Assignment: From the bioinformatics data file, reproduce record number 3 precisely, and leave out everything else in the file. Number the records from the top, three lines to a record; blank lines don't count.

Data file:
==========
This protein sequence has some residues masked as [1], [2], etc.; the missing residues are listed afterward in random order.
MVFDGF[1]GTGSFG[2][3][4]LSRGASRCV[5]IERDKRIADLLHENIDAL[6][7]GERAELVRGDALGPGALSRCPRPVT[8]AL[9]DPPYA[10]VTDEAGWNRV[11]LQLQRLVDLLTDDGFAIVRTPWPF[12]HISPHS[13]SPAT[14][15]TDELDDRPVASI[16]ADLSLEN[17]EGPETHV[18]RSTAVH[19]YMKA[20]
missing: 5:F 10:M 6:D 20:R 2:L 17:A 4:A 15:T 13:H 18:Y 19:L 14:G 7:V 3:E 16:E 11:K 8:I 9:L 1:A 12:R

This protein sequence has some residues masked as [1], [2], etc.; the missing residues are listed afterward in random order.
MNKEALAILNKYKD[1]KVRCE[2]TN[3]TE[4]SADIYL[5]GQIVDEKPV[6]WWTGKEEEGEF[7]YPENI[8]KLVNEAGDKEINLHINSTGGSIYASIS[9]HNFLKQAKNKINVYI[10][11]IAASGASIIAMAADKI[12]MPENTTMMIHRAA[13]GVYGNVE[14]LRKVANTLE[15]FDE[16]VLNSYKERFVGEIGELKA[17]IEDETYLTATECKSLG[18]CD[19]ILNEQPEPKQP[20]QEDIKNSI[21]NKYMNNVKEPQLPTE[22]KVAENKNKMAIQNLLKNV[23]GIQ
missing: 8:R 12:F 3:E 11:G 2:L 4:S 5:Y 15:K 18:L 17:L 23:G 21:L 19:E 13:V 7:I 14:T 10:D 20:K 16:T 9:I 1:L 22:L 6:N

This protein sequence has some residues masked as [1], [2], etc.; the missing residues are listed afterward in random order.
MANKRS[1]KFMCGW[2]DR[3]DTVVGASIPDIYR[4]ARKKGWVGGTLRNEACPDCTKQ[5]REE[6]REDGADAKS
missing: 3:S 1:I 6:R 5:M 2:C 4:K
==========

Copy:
This protein sequence has some residues masked as [1], [2], etc.; the missing residues are listed afterward in random order.
MANKRS[1]KFMCGW[2]DR[3]DTVVGASIPDIYR[4]ARKKGWVGGTLRNEACPDCTKQ[5]REE[6]REDGADAKS
missing: 3:S 1:I 6:R 5:M 2:C 4:K